Tai Chi can improve cognitive function
Tai chi is rooted in multiple Asian traditions, including traditional Chinese philosophy and medicine–mind and body. Its two central concepts are yin and yang (opposing yet complementary forces) and qi (vital energy). When your qi freely flows, you are balanced and healthy. Tai chi promotes the flow of qi. (While it is pronounced the same, qi should not be confused with the “chi” in tai chi. The latter is a superlative, meaning “supreme” or “ultimate.”)
7 Benefits of Tai Chi
- Better Balance–Of all tai-chi’s big benefits, it’s the best-documented in medical literature! Studies show that older adults who do hour-long tai chi sessions one to three times a week are 43% less likely to fall, and they cut their risk of injury in half!
- No More Pain–A growing number of clinical trials show that tai chi offers significant relief from back, neck, arthritis, and fibromyalgia pain.
- A Sharper Mind–Tai chi can help reduce age-related cognitive decline … and even slow dementia!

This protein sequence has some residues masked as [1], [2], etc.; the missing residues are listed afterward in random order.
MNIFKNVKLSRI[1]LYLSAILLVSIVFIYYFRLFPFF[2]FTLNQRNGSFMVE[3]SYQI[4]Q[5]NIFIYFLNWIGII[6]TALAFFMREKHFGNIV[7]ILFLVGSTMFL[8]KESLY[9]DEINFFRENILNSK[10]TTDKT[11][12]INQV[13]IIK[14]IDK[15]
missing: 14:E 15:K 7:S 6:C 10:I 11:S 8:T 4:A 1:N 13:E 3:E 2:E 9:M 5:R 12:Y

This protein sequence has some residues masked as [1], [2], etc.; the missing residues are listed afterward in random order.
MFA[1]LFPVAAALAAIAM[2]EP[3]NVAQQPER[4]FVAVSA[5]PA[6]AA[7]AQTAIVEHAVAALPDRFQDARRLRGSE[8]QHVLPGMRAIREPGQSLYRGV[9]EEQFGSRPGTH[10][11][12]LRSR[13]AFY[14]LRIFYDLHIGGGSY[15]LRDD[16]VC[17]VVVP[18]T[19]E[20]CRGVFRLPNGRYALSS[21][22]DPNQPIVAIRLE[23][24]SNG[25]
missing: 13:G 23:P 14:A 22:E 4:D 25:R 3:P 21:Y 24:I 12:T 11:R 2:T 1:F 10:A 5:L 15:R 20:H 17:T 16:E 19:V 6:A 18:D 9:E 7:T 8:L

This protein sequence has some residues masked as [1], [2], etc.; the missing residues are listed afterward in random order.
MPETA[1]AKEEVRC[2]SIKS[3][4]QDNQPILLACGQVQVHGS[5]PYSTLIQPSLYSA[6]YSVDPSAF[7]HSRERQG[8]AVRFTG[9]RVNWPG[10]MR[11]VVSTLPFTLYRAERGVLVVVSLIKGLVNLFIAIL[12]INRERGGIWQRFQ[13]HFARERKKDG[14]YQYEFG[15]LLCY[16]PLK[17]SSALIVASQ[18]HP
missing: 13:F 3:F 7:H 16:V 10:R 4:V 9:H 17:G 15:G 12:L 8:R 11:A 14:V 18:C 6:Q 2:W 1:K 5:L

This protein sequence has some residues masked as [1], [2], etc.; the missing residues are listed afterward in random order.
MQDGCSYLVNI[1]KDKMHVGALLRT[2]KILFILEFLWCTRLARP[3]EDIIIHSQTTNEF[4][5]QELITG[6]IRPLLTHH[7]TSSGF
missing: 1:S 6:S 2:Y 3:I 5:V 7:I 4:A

- A Boost in Mood–In 82% of studies, tai chi greatly improved mood and lowered anxiety. Plus, it was shown to be an effective treatment for depression.
- Less Stress–Learn to step back and take a deep, calming breath.
- More Confidence–While gaining muscle and mind control.
- A Healthier Heart–Tai chi may offer advantages over other types of aerobic exercise, especially for people who are sedentary or very out of shape. And that’s not all. It also lowers blood pressure and total cholesterol, reduces chronic inflammation, and tones the sympathetic nervous system.
source by health.harvard.edu